It's easy to critique the works of others and get your work critiqued. Just follow the steps below:
1) Post your first piece.
2) You must then critique the work of another member to post another piece yourself.
3) For each critique you give, you earn 1 credit that can be used to post another one of your writings.
4) You can build up credits to be used at another time by giving critiques to others.
Our Daily Devotional
Place it on your site or
receive it daily by email.
TRUST JESUS TODAY
The Legend of the Six Foot Sword is an exciting spin-off from the books of Samuel in holy scripture. If you normally have fun referencing scripture, then it might be fun to check out how close I tried to stay to what is really there. This legend explains the fictional link between King David of Isreal and a young boy who becomes "The Goliath Assassin" throughout the course of the story. This detailed backstory also sets up "The Legend of the Goliath Assassin," which is a direct sequel to this legend. My target audience is mainly teenaged Christians. Please leave corrective comments on the piece itself, as well as comments on how well you think this story will connect with my target audience.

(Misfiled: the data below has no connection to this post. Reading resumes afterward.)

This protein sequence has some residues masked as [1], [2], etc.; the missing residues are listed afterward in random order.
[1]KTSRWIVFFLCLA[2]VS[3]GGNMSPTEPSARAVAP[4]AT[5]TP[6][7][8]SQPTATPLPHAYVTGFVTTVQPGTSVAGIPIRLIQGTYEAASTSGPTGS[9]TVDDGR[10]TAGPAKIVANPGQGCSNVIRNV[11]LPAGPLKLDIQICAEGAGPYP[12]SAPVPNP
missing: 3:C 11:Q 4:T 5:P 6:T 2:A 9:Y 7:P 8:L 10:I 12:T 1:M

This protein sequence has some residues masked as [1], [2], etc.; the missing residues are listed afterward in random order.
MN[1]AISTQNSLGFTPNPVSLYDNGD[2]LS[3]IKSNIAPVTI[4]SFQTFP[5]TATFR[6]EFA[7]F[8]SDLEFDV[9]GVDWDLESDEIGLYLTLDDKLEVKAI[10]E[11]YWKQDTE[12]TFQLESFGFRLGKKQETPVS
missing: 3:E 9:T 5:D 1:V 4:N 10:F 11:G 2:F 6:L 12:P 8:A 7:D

Also, if you think this story is a bit too long, and it might do better broken up into its parts, then I'd like to hear about it. If, on the other hand, you believe that length isn't an issue, and I'd compromise my readership by splitting it up, then I'd like to hear from you as well. Thanks and peace!
It is said that among the heirs to the throne of King David of Israel, there was one heir who has long been forgotten. Not much is known about the boy, because his name and story both were entirely erased from history with the help of David’s begotten sons. This “Forgotten Son” was not begotten, but adopted by David after the defense of Keilah, while Saul was still king.